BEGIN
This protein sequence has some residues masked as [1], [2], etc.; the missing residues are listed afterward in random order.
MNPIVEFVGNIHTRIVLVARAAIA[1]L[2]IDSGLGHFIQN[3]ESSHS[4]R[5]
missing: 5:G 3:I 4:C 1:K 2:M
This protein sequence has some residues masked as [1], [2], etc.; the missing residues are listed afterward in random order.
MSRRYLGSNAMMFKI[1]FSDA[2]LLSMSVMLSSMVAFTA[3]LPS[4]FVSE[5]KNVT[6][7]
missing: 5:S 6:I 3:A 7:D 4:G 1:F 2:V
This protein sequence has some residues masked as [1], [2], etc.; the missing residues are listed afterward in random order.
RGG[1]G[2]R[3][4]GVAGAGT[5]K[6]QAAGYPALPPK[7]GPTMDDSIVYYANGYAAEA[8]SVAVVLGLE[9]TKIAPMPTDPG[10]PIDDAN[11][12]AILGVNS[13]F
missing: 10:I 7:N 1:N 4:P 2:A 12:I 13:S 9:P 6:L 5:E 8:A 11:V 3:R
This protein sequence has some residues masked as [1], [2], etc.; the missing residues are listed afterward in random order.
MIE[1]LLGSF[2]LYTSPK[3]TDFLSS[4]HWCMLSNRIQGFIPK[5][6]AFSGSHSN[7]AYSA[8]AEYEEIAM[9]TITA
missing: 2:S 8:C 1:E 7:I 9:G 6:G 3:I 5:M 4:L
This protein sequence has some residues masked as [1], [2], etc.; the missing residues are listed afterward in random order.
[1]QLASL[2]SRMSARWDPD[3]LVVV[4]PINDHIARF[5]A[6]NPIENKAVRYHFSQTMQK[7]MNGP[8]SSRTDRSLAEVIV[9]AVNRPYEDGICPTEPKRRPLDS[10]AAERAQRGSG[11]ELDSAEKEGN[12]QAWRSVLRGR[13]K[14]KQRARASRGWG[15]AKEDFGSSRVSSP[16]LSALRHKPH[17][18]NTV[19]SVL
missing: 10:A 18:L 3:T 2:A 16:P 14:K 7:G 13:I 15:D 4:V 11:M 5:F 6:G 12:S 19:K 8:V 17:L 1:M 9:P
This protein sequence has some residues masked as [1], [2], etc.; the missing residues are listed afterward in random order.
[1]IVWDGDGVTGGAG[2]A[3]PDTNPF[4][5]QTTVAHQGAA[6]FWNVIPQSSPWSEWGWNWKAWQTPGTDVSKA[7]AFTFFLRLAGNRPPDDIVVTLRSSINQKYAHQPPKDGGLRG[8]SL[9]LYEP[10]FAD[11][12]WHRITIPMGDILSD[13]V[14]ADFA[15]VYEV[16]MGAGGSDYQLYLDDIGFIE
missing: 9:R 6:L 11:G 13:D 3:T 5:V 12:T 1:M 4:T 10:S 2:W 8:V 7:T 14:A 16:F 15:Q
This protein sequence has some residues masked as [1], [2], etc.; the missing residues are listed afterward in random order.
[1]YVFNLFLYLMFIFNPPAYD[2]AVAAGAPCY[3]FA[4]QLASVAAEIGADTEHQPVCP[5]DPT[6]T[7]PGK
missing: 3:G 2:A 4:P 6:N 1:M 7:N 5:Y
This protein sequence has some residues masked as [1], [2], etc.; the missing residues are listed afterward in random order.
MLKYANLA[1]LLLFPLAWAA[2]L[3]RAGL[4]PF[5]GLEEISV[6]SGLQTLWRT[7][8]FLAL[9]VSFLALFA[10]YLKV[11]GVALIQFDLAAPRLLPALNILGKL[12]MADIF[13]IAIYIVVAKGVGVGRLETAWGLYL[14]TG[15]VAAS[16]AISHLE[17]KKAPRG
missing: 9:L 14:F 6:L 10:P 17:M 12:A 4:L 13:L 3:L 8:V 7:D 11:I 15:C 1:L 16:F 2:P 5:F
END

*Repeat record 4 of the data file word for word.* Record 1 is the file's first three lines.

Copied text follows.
This protein sequence has some residues masked as [1], [2], etc.; the missing residues are listed afterward in random order.
MIE[1]LLGSF[2]LYTSPK[3]TDFLSS[4]HWCMLSNRIQGFIPK[5][6]AFSGSHSN[7]AYSA[8]AEYEEIAM[9]TITA
missing: 2:S 8:C 1:E 7:I 9:G 6:G 3:I 5:M 4:L